There are many who think him doomed to failure and his voters to disappointment, unlikely to reap the billions he says are diverted by corruption. But he is unlikely to be a radical populist like the late Hugo Chávez in Venezuela. López Obrador has promised not to expand Mexico’s debt and to preserve relations with the United States. However, he will be more feisty with Donald Trump, unlikely to suffer humiliations and insults as quietly as outgoing president Enrique Peña Nieto.

Bear hug

It’s not yet peace in our time with North Korea, according to a torrent of leaks out of the US intelligence community in recent days that suggest its regime is continuing uranium enrichment, expanding a plant that makes long-range missiles, and preparing to hide some of its nuclear weapons from inspection.

US Secretary of State Mike Pompeo was heading to Pyongyang this week on his third visit, with the task of getting Kim Jong-un to clarify what he means by the de-nuclearisation he promised Trump at their June 12 meeting in Singapore, in response to Trump’s decision to halt “provocative” war games in South Korea. Trump expects Kim to confirm that everything nuclear will go. “I made a deal with him,” he said, although he added that he’d been in deals where “people didn’t work out”.

It’s a possible foretaste of what to expect when Trump meets Russian President Vladimir Putin for their first bilateral summit in Helsinki on July 16. Trump is said to want a one-on-one meeting with Putin, such as he had with Kim in Singapore, without any note-takers to take an official record, nor any advisers to guide them. Putin is agreeable to that.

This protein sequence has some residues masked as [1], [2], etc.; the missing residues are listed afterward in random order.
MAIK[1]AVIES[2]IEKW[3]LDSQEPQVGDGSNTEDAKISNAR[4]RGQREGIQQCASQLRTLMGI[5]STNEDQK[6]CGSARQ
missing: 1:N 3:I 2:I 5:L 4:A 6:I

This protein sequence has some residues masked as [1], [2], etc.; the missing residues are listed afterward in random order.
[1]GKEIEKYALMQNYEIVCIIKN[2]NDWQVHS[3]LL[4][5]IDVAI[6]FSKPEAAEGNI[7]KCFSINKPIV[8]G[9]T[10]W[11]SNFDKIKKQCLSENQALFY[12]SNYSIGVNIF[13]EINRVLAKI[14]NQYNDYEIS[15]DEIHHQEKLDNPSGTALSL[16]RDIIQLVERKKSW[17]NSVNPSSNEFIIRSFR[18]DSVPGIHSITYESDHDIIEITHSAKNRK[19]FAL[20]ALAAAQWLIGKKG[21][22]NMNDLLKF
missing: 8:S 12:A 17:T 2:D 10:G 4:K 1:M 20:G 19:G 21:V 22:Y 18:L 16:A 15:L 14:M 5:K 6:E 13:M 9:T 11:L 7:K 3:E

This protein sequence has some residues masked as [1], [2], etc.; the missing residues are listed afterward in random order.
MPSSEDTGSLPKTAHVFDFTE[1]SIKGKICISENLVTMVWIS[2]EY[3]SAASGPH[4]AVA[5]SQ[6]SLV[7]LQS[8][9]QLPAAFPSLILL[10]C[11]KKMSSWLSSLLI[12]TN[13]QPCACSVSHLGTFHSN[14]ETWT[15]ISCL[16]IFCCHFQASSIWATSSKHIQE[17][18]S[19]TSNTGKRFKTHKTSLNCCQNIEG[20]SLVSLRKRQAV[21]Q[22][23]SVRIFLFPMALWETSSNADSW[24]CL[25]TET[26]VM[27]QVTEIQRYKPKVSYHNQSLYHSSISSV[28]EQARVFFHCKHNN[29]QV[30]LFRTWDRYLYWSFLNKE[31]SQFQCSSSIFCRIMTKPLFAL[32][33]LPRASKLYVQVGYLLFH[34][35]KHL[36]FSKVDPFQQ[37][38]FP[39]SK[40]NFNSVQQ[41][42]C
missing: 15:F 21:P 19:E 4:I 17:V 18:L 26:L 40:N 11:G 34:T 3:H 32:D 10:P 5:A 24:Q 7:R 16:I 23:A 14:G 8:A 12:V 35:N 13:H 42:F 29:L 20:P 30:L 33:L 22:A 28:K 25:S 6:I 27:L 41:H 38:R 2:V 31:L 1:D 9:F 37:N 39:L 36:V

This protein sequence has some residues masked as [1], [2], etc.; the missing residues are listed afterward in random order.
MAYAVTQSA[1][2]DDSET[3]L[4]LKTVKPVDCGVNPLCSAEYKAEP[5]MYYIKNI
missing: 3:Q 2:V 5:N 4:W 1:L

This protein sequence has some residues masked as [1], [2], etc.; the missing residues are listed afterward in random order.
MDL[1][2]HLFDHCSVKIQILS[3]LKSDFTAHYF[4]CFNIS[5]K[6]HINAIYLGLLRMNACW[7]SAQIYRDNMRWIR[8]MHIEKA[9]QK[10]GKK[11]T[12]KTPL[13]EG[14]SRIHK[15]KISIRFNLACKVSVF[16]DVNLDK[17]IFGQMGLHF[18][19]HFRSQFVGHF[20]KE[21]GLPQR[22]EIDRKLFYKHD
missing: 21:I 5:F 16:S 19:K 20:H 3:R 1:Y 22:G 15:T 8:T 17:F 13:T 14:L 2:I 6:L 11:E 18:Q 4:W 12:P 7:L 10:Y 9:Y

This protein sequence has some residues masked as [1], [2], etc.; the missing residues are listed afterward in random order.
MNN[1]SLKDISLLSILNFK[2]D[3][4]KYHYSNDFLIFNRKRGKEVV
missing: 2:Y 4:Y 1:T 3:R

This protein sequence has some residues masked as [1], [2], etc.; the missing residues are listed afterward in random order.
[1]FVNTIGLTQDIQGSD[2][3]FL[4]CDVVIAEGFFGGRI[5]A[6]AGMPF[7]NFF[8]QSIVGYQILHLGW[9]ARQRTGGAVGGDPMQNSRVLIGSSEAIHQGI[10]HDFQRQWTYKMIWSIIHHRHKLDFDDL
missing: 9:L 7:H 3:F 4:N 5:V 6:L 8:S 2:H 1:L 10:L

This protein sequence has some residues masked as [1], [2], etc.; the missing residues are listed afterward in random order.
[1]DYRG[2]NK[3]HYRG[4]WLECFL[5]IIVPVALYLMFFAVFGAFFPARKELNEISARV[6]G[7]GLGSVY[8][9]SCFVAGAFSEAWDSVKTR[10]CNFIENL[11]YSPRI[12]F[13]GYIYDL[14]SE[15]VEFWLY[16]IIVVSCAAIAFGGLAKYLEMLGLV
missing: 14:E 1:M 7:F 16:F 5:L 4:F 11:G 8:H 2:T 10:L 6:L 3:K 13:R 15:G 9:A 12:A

Advance team members said Trump wants to establish a personal relationship with Putin so they can come out declaring themselves “buddies”. Some worry that, to form such a bond of friendship, Trump might concede the Russian annexation of Crimea or cut back US forces in Europe.

[email protected]

This article was first published in the print edition of The Saturday Paper on July 7, 2018 as "Merkel gives in on refugee turnbacks".

For almost a decade, The Saturday Paper has published Australia’s leading writers and thinkers. We have pursued stories that are ignored elsewhere, covering them with sensitivity and depth. We have done this on refugee policy, on government integrity, on robo-debt, on aged care, on climate change, on the pandemic.

All our journalism is fiercely independent. It relies on the support of readers. By subscribing to The Saturday Paper, you are ensuring that we can continue to produce essential, issue-defining coverage, to dig out stories that take time, to doggedly hold to account politicians and the political class.

There are very few titles that have the freedom and the space to produce journalism like this. In a country with a concentration of media ownership unlike anything else in the world, it is vitally important. Your subscription helps make it possible.

Select your digital subscription

Month selector

Use your Google account to create your subscription